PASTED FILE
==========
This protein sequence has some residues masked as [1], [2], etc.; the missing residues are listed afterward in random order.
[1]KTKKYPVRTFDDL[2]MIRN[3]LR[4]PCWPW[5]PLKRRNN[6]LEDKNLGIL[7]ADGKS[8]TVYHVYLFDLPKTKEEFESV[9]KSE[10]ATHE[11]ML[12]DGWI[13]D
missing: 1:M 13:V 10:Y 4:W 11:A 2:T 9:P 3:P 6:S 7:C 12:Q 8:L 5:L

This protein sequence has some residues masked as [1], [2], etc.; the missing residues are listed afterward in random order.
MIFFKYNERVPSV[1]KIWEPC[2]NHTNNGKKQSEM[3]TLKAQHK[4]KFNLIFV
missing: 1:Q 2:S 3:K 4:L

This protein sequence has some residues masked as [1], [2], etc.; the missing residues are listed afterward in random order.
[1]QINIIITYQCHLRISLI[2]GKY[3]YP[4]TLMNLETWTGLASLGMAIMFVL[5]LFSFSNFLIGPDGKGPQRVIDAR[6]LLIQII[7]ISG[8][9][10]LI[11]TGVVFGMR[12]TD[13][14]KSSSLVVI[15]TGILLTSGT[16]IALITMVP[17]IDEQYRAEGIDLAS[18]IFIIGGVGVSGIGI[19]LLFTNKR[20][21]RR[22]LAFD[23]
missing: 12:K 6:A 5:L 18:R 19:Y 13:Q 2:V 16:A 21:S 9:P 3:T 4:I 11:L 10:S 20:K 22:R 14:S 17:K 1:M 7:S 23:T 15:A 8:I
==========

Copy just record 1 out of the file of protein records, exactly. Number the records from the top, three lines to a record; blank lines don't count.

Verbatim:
This protein sequence has some residues masked as [1], [2], etc.; the missing residues are listed afterward in random order.
[1]KTKKYPVRTFDDL[2]MIRN[3]LR[4]PCWPW[5]PLKRRNN[6]LEDKNLGIL[7]ADGKS[8]TVYHVYLFDLPKTKEEFESV[9]KSE[10]ATHE[11]ML[12]DGWI[13]D
missing: 1:M 13:V 10:Y 4:W 11:A 2:T 9:P 3:P 6:S 7:C 12:Q 8:L 5:L